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Examiner
  • School safety plans vary among districts

  • After the devastating tornado in Moore, Okla., that destroyed two elementary schools, many in the education community are going back over safety plans in case something of that magnitude happens in Eastern Jackson County.

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  • After the devastating tornado in Moore, Okla., that destroyed two elementary schools, many in the education community are going back over safety plans in case something of that magnitude happens in Eastern Jackson County.
    Unlike the Joplin tornado two years ago that hit on a Sunday and heavily damaged or destroyed a number of buildings within the school district, the Moore tornado occurred in mid-afternoon just as school was letting out. District officials kept students in the building, rather than sending them home. While there were no casualties at one elementary, those at Plaza Towers Elementary were not so lucky. Seven children died at that school when part of the building collapsed.
    And that naturally makes people in this area wonder how safe local schools are and what plans exist to help students and teachers survive a tornado. Here is a sampling of what's in place:
    “Each building has been evaluated by trained personnel to determine the ‘hardest areas,” said Blue Springs Superintendent Paul Kinder. “These are areas that are central to each facility and away from exterior windows.”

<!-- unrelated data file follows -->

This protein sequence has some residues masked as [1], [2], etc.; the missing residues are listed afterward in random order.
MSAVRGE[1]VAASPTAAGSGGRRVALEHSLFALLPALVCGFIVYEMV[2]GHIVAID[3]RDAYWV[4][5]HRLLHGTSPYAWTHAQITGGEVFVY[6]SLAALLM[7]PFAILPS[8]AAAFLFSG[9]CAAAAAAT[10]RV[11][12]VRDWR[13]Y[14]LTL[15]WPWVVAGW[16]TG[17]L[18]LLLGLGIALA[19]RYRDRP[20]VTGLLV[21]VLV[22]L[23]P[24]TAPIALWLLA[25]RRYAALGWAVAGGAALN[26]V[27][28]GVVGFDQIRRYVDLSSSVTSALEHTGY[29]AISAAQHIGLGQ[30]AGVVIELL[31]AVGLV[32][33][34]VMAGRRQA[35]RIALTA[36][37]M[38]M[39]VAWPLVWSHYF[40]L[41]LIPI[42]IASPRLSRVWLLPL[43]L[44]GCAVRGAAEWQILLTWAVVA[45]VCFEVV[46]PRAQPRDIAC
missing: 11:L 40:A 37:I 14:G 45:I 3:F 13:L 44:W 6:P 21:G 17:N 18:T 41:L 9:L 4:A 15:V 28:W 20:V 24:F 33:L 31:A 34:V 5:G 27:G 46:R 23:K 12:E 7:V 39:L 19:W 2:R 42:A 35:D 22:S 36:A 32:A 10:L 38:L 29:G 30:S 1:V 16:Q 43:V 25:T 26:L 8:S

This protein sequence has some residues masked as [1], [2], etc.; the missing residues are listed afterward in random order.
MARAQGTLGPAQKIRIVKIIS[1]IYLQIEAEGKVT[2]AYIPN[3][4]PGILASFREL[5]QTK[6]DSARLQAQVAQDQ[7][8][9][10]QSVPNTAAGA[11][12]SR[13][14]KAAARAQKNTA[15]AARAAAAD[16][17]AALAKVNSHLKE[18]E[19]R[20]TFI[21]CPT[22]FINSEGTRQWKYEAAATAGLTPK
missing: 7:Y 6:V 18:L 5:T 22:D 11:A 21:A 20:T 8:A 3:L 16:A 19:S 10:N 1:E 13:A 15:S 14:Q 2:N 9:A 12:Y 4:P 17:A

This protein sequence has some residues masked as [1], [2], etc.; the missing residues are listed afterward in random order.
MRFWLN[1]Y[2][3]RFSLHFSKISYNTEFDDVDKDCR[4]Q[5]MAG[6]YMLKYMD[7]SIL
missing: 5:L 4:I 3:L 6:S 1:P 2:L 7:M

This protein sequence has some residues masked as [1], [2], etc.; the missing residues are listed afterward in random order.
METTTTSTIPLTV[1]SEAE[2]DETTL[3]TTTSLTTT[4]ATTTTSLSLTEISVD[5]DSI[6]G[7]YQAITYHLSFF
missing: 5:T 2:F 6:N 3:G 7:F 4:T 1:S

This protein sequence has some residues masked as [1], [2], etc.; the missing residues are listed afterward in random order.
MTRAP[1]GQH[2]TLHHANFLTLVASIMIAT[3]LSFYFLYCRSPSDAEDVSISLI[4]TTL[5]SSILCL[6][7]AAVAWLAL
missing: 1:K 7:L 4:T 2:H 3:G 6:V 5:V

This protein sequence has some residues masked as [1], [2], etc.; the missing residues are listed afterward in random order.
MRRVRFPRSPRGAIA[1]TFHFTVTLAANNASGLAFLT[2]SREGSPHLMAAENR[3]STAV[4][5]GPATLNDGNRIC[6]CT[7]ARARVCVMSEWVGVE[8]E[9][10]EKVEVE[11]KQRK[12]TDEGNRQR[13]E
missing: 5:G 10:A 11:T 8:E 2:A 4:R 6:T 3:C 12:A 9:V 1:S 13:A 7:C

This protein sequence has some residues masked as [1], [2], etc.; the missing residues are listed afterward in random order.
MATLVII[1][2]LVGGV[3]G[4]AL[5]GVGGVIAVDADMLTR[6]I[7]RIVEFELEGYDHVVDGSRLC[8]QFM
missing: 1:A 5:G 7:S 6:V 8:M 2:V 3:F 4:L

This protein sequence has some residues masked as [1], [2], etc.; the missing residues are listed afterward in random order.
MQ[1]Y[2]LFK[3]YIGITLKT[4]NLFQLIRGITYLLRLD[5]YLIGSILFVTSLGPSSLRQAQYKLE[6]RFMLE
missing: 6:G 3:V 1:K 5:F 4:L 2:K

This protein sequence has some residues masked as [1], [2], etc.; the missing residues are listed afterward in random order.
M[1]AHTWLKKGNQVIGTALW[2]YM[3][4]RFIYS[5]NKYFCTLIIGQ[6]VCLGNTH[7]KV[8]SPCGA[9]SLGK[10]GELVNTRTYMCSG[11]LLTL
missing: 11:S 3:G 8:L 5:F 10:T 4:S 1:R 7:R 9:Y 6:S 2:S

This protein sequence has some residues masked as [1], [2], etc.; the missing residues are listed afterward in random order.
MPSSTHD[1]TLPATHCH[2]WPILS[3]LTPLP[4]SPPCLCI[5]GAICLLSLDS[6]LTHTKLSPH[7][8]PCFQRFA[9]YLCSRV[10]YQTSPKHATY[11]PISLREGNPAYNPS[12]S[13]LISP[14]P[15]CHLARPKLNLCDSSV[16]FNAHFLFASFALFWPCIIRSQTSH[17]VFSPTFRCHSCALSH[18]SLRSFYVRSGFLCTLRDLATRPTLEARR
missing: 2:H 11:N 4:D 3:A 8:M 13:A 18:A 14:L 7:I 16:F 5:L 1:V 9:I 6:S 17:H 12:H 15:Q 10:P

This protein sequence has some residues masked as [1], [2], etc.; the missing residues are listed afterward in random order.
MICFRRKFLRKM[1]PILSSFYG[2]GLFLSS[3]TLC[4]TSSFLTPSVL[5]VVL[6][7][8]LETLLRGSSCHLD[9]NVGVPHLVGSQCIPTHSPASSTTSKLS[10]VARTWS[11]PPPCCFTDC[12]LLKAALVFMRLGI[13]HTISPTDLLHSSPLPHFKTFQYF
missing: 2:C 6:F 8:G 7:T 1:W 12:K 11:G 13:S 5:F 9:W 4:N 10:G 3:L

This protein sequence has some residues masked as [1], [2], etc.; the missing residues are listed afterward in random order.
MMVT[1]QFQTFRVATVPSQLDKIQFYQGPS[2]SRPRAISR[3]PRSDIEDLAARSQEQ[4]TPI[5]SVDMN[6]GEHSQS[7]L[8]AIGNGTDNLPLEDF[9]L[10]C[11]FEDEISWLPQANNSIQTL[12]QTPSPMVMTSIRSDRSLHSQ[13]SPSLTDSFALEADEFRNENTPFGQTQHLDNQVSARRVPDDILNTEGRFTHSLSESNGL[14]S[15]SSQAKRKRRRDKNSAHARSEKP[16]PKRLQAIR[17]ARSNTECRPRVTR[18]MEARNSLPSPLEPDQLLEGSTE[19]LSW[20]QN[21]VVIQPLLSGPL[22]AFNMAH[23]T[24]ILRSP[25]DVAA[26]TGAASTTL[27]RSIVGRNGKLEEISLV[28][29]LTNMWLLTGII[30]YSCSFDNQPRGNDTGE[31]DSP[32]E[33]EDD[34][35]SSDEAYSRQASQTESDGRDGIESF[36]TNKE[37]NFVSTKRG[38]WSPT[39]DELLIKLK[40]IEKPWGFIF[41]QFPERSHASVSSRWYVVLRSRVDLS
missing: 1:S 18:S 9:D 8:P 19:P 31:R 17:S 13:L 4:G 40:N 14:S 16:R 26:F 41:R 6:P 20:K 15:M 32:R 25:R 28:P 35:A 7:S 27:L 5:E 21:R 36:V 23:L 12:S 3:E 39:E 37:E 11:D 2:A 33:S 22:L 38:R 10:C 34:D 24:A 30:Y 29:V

Neither of the schools in Moore, Okla., had safe rooms or storm shelters, and because of the type of soil in Oklahoma, not many homes or facilities have basements. In Eastern Jackson County, there are only a handful of actual “storm shelters.” MCC-Blue River has a shelter large enough for 1,000 people. The 16-inch walls are designed to withstand an EF-5 tornado, which is what hit both Moore and Joplin. In addition to Blue River, MCC-Longview, MCC-Business and Technology Center, MCC-Maple Woods and MCC-Penn Valley have similar shelters.
    The Blue Springs School District is in the FEMA grant process to construct two shelters - at James Lewis and James Walker elementary schools. Grants are available to eligible groups to eliminate risks to the public during a disasters. FEMA grants cover up to 75 percent of a project’s cost.
    If the grant application is successful, the shelters would not only be open to students and staff at the schools, but also accessible to those visiting nearby parks in the event of a tornado warning.
    For facilities without a storm shelter, students are moved to the interior sections of the building.
    John Ruddy, assistant superintendent for support services in Fort Osage, said the district works with first responders to assess which areas of the building are safest from a tornadic threat.
    “Areas of the building are assessed to provide the greatest degree of protection from severe weather,” he said. “Sections of the building with long, high and unsupported roofs such as the gymnasium and cafeteria are not used as shelter.”
    In Independence, two safe-room storm shelters are in progress, one at McCoy Park and one right across from Pioneer Ridge Middle School at George Owens Nature Park. The shelters, supported by FEMA grant funding, will provide shelter to visitors to the parks as well as to Pioneer Ridge.  
    Page 2 of 2 - Grain Valley Superintendent Roy Moss said, as with all school districts, they regularly practice for tornados, fires, building lockdowns and other emergency situations.
    “They move to these designated areas in the event of a (weather) emergency,” he said. “These are inner hallways, some classrooms and restrooms of the school buildings.”
     

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